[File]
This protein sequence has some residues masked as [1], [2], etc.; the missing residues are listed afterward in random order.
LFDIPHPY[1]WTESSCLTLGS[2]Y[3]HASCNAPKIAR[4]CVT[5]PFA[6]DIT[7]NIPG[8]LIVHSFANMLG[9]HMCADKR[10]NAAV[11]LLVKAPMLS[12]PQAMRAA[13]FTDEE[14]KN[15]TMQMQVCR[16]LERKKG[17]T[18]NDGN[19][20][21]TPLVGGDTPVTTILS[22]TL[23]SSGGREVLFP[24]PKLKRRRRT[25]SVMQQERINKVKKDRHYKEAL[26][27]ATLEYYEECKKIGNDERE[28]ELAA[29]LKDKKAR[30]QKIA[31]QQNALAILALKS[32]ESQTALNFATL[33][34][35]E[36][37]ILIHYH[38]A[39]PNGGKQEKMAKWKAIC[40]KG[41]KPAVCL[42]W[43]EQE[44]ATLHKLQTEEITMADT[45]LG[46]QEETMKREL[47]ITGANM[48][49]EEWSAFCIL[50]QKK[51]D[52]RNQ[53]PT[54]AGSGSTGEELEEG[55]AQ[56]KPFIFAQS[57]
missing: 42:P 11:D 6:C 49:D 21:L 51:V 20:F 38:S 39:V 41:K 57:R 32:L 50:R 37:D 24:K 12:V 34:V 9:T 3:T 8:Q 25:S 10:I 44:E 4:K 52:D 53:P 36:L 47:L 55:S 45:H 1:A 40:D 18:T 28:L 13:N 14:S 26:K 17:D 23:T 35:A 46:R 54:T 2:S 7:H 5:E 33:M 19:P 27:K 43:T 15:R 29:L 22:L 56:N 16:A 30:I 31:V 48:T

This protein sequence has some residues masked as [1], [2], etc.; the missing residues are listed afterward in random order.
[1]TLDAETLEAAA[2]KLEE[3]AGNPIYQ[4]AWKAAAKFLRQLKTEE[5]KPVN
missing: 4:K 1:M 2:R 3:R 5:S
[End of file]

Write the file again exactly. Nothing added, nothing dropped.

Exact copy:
This protein sequence has some residues masked as [1], [2], etc.; the missing residues are listed afterward in random order.
LFDIPHPY[1]WTESSCLTLGS[2]Y[3]HASCNAPKIAR[4]CVT[5]PFA[6]DIT[7]NIPG[8]LIVHSFANMLG[9]HMCADKR[10]NAAV[11]LLVKAPMLS[12]PQAMRAA[13]FTDEE[14]KN[15]TMQMQVCR[16]LERKKG[17]T[18]NDGN[19][20][21]TPLVGGDTPVTTILS[22]TL[23]SSGGREVLFP[24]PKLKRRRRT[25]SVMQQERINKVKKDRHYKEAL[26][27]ATLEYYEECKKIGNDERE[28]ELAA[29]LKDKKAR[30]QKIA[31]QQNALAILALKS[32]ESQTALNFATL[33][34][35]E[36][37]ILIHYH[38]A[39]PNGGKQEKMAKWKAIC[40]KG[41]KPAVCL[42]W[43]EQE[44]ATLHKLQTEEITMADT[45]LG[46]QEETMKREL[47]ITGANM[48][49]EEWSAFCIL[50]QKK[51]D[52]RNQ[53]PT[54]AGSGSTGEELEEG[55]AQ[56]KPFIFAQS[57]
missing: 42:P 11:D 6:C 49:D 21:L 51:V 20:F 38:S 39:V 41:K 57:R 32:L 50:R 37:D 24:K 12:V 34:V 9:T 3:T 8:Q 25:S 10:I 44:E 4:K 52:D 53:P 36:L 47:L 55:S 45:H 1:A 40:D 18:T 28:L 13:N 14:S 26:K 17:D 23:T 35:A 46:R 54:T 2:S 7:H 5:E 33:M 19:P 27:K 43:T 15:R 29:L 22:L 56:N 16:A 30:I 31:V 48:T

This protein sequence has some residues masked as [1], [2], etc.; the missing residues are listed afterward in random order.
[1]TLDAETLEAAA[2]KLEE[3]AGNPIYQ[4]AWKAAAKFLRQLKTEE[5]KPVN
missing: 4:K 1:M 2:R 3:R 5:S